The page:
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Four ways to reverse Malaysia's brain drain

Part of ensuring a local core workforce includes attracting talent working and living overseas to return home. But are the 1.4 million Malaysians working overseas willing to "balik kampung"?

Thankfully, according to a new whitepaper by Robert Walters,  60% of overseas Malaysian professionals are interested to return home for reasons including "to care for ageing parents" and "affinity with the culture back at home". These professionals also recognise the demand for local talent who have worked overseas and feel that they are able to command higher pay and greater career progression.

However, just because these people are interested in returning doesn't mean that local employers will have a very easy time attract them back. In fact, 88% of hiring managers polled in Southeast Asia said they faced challenges in attracting and recruiting talent.

In order to attract these overseas talent to return, here are 4 things employers have to take note of.

Be prepared to negotiate The top three concerns of overseas Asians thinking of returning home include less work-life balance or poorer quality of life, lack of ability to assimilate back into the culture sue to the length of time away, and an under-developed infrastructure and public transportation back home.

The whitepaper pointed out that returning Asians are likely to look for a salary increment (over local rates), clear career progression, and flexible working arrangements in an employment package. In line with that, according to the overseas Asians surveyed, the three things employers can do to ensure a smoother transition back home include

  1. Offering an attractive salary increment (32%)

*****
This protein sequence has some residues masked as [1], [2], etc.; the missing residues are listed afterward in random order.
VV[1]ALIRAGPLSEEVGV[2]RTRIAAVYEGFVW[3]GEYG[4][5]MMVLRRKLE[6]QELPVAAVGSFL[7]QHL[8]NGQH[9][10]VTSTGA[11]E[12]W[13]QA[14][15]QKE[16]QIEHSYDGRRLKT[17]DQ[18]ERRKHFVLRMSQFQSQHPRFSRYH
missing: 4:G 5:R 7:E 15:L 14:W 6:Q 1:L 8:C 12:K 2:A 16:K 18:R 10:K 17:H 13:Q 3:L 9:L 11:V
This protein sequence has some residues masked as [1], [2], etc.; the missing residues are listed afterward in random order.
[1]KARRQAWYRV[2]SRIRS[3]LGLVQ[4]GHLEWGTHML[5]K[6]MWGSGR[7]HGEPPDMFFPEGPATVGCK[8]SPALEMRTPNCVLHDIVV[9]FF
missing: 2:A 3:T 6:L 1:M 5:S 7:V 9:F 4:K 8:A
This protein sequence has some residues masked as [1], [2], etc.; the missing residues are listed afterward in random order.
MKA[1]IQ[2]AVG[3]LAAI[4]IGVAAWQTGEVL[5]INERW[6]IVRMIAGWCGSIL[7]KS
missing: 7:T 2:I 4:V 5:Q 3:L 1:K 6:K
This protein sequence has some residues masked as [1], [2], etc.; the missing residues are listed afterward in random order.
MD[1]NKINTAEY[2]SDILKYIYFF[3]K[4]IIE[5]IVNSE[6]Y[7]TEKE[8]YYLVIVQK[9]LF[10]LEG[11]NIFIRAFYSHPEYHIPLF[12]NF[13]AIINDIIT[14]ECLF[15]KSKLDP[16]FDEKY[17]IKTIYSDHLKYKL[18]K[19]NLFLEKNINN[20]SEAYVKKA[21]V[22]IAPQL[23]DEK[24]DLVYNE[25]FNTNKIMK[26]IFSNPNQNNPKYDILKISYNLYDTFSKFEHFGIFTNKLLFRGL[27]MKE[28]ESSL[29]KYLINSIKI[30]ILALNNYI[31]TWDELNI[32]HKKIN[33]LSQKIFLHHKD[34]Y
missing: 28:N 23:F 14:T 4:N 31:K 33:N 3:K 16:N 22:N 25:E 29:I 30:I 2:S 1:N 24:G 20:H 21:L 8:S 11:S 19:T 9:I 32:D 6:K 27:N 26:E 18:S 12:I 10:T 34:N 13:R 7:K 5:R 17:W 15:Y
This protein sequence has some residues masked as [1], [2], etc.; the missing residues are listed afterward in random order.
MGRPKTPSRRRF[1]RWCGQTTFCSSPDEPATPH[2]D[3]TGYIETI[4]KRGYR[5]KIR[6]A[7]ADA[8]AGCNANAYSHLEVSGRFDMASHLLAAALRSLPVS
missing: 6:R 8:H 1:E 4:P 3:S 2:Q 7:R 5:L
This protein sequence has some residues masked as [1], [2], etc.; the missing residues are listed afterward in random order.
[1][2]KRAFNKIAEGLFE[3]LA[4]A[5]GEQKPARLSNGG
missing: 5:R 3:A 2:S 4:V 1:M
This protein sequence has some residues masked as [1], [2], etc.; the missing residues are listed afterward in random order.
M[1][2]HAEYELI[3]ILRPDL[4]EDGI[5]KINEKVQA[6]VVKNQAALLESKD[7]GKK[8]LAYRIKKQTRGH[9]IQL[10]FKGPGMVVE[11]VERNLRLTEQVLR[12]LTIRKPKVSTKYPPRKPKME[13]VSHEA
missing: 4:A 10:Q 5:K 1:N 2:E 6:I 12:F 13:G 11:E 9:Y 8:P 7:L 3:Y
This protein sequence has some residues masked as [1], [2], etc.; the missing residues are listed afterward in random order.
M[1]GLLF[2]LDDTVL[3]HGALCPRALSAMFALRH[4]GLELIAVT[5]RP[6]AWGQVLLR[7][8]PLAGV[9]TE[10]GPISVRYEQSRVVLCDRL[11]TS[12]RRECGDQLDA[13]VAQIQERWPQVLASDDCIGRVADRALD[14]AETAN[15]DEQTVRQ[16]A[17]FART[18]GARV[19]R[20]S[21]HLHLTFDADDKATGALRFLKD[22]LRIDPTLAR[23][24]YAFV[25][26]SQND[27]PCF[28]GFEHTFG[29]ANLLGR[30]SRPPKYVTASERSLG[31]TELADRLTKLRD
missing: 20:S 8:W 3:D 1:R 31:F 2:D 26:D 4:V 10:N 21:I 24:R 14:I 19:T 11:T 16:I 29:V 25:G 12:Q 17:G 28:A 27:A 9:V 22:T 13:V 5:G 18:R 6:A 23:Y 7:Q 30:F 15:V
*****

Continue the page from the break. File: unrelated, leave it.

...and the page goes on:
2. Offering holistic employment packages and benefits (30%)
  3. Mapping out a clear career progression path (12%)

Fun fact 1: Most returning Asians are looking at around a 20% increase in salary (35%).

stay or leave

Fun fact 2: 86% of hiring managers polled see hiring returning locals as a viable option to address their recruitment challenges.

Fun fact 3: Job disciplines of interest to overseas Malaysian talent are accounting and finance, banking and financial services, and supply chain, procurement and logistics.

Focus on career growth As seen in the points above, most returning Asians prioritise career progression. This is because after returning home, they will have to re-build their lives and careers back in their home countries.

An earlier report by Robert Walters pointed out that the most sought after types of career progression include

  1. Expanded portfolio and work experience
  2. Internal mobility (both locally and internationally)
  3. Education and training
  4. Set pathway to promotion especially for candidates with children

Fun fact 4: 80% of overseas Asians will not return before having secured a job back home.

Fun fact 5: 42% of overseas Asians would engage a recruitment consultancy or a headhunter when looking for a new role back home.

READ MORE: Malaysia‚Äôs home-grown talent ranked fifth in the world

Do not overpromise and not deliver The whitepaper highlights that to retain these overseas professionals who have returned, hiring managers have to be honest about what the organisation can offer and what these professionals can expect to make sure expectations are alligned from the start.

Sally Raj, managing director or Robert Walters Malaysia said: "Employees today want to know if companies can provide a clear career path and progression to support their growth in the organisation."

"When hiring managers are clearer about the goals and progression during the interviewing process, they will be more inclined to hire the right candidates and also retain them for a longer term.

Fun fact 6: 26% of overseas Asians would request for an internal transfer home with their current employer.

Fun fact 7: 14% of overseas Asians would use social media channels such as LinkedIn to assess the hiring markets and job positions available.

Photo / 123RF

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